Taiwan shoots down drone on China’s coast – is China about to retaliate?

Taiwanese forces shot down what they called an “unidentified civilian aerial camera” drone that flew over a Taiwanese-controlled island right off China’s coast on Thursday. The incident comes as China has begun sending drones to surround and harass Taiwan.

Taiwan’s Kinmen Defense Command announced their troops were instructed to issue warnings and then shoot down a drone after it entered their airspace by flying over restricted waters of the Shiyu Island at around 12:30 p.m. local time Thursday. According to the Washington Post, Taiwan’s Defense Ministry said the drone fell into the waters surrounding the island and has not been recovered.

Shiyu Island is a small islet that is part of the Kinmen Islands. The Kinmen Islands are a set of Taiwan-held islands located about two miles from Xiamen, a city of the People’s Republic of China (PRC). The Kinmen Islands are about 140 miles from the main island of Taiwan.

The downing of the civilian drone comes after drones have repeatedly flown over the Taiwan-held islands in recent days. Taiwan’s Defense Ministry reported its troops had fired warning shots at a group of drones that flew near the Kinmen Islands on Tuesday. The Taiwanese military said another group of drones flew back to Xiamen after Taiwanese troops approached on Wednesday.

Tuesday’s warning shots came shortly after Taiwanese President Tsai Ing-Wen ordered Taiwan’s troops to take “strong countermeasures” against Chinese provocations this week, Reuters reported.

Taiwanese troops also reportedly launched warning flares after another suspected Chinese drone flew near a Taiwan-controlled island in July.

After a Reuters reporter mentioned the Taiwanese Defense Ministry’s new stance on firing at Chinese drones on Wednesday, Chinese Foreign Ministry spokesperson Zhao Lijian said, “Taiwan is a province of China and it does not have a ‘defense ministry.’ The act of the Taiwan authorities to heighten tensions does not mean anything.”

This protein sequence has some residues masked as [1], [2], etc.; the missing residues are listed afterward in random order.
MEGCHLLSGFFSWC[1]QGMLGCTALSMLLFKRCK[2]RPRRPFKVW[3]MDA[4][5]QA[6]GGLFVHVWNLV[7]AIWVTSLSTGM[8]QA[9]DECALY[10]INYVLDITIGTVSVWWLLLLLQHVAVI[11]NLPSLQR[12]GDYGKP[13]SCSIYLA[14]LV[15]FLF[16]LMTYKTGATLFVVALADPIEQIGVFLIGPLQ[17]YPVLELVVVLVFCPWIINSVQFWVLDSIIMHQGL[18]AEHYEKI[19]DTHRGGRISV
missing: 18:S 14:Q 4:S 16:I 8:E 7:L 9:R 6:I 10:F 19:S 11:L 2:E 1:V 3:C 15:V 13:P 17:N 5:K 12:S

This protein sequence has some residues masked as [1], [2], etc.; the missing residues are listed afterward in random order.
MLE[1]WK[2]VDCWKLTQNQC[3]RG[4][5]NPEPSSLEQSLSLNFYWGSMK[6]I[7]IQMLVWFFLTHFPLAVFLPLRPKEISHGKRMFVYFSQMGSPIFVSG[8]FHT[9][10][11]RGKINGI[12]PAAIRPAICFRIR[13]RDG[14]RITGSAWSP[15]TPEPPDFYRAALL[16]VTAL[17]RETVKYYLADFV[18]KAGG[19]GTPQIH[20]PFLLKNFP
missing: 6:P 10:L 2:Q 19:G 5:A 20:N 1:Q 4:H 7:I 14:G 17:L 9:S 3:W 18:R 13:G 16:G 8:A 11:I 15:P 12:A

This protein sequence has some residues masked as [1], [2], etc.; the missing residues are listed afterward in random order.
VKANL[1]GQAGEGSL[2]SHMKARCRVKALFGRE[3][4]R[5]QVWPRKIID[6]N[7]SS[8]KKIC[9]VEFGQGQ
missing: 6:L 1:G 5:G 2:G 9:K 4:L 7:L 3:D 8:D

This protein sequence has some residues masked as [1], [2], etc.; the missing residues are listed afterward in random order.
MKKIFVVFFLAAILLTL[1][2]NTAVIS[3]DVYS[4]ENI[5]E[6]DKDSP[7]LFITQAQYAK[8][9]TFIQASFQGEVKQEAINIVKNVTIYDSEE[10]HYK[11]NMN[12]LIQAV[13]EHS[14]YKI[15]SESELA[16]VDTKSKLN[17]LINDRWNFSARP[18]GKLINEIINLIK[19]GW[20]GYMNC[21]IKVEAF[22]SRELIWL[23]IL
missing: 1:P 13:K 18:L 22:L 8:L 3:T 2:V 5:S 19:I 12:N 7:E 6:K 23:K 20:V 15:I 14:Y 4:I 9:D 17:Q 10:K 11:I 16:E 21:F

While Taiwan has governed itself independently of the PRC government since 1949, when the Republic of China (the formal name of the Taiwanese government) fled mainland China after Chinese Communist Party (CCP) forces seized control of the country. Though the PRC has not held control of the island of Taiwan at any point since its establishment in 1949, it considers the island a part of its territory.

Referring to the Kinmen Islands, Zhao said he’s “not surprised” to see Chinese drones flying over “Chinese territory,” the Washington Post reported.

Though Taiwan’s Defense Ministry has described the drones that have flown over the Kinmen Islands as civilian models, some Taiwanese defense researchers consider their use to be a tactic by China to erode Taiwan’s sovereignty claims.

Kuo Yu-jen, director of the Institute for National Policy Research in Taipei told Bloomberg News that “drones are part of China’s gray-zone tactics and cognitive warfare against Taiwan.”

So-called gray zone tactics generally describe a range of behaviors nations may use to gain an advantage over a rival without escalating into a full-fledged armed conflict. These tactics lie in a “gray zone” between traditional diplomacy between nations and open warfare.

“The incursions are an attempt to humiliate Taiwan’s military,” Kuo told Bloomberg. “Taiwan’s government first responded to it cautiously, and only turned tougher when they became more frequent.”

(Source)

You will hear of wars and rumors of wars. See that you are not troubled. For all these things must happen, but the end is not yet. For nation will rise against nation, and kingdom against kingdom. There will be famines, epidemics, and earthquakes in various places.

Matthew 24:6-7

Leave a Reply

Please log in using one of these methods to post your comment:

WordPress.com Logo

You are commenting using your WordPress.com account. Log Out /  Change )

Twitter picture

You are commenting using your Twitter account. Log Out /  Change )

Facebook photo

You are commenting using your Facebook account. Log Out /  Change )

Connecting to %s